ASTRONOMERS have edged closer to solving the mystery of cosmic radio signals which some believe come from aliens. Recently, an global team of astronomers has advanced a step closer to solving this big question mark associated with the blasts that occur far away in the space. In a flash lasting less than a millisecond, this burst source radiates enough energy to equal our sun's output for an entire day.
Routine observation of the radio bursts provided an evidence of the presence of more than 10,000 bursts on a daily basis. Out of these 10,000, scientists could only determine one burst that was repeated in a sporadic fashion which was termed as FRB 121102.
A new report shows the intensity of the odd pulses called fast radio bursts (FRBs) have become more extreme - meaning the blasts emit more energy in a single millisecond than our sun does all day. The scientists have speculated that these sounds could also come from the formation of a young star amidst a strong nebula or maybe even the remnant of a supernova. If we had one of these on the other side of our own galaxy - the Milky Way - it would disrupt radio here on Earth, and we'd notice, as it would saturate the signal levels on our smartphones. The event that is taking place far beyond in space causing the emission of these bursts is far too scary to be seen up close pertaining to the intensity of energy.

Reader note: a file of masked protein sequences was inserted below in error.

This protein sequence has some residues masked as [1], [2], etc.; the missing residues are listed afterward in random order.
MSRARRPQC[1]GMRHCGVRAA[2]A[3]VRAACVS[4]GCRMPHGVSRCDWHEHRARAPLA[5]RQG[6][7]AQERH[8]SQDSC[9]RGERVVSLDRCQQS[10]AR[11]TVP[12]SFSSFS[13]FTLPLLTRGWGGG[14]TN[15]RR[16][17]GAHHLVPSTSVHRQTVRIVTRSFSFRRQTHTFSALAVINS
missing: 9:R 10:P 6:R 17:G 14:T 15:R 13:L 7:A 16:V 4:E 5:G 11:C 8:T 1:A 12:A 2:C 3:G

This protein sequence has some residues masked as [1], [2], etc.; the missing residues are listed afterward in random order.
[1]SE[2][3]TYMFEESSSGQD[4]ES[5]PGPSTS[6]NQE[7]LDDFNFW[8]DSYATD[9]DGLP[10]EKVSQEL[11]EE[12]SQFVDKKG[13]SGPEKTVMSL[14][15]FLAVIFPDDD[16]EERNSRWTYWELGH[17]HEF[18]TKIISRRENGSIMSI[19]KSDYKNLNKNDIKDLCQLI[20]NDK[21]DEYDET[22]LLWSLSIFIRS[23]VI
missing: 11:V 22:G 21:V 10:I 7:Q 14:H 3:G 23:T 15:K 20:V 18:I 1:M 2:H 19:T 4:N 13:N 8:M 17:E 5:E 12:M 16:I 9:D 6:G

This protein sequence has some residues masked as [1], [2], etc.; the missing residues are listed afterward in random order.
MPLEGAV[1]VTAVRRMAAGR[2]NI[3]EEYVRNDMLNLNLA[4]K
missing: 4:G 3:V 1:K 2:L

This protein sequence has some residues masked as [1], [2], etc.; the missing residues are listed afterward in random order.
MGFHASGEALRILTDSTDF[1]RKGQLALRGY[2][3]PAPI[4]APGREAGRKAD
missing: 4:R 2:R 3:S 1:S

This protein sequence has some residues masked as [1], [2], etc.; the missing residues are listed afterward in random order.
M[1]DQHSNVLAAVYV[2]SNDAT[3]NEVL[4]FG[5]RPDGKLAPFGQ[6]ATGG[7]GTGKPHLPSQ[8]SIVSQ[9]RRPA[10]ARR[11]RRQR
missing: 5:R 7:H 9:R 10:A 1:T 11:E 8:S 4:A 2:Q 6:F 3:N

The very first radio bursts in space were discovered in the year 2007.
Laura Spitler, discovered FRB 121102 in 2014 as a postdoctoral researcher when she sifted through 2012 data from Arecibo acquired by the Pulsar Arecibo L-Band Feed Array survey that searches for pulsars and transient sources.
"It's remote sensing from three billion light years away", said James Cordes, a professor of astronomy at Cornell in the university's statement.
"We're directly probing the local environment of a source in a galaxy billions of light-years away", Emily Petroff of ASTRON, the Netherlands Institute for Radio Astronomy, told National Geographic.
The mysterious burst lasted three one-thousandths of a second. The data was culled from the Arecibo Observatory in Puerto Rico and confirmed by Green Bank Observatory in West Virginia.
The home galaxy of FRB 121102 is located 3 billion light-years from Earth; at this distance, the bursts must be almost 100 million times more powerful than the Sun to be seen from Earth. An in-depth study of these new found data shall allow the astronomers to provide a rather specific explanation about the neighboring environment of the source of these radio bursts and more specifically, the FRB 121102.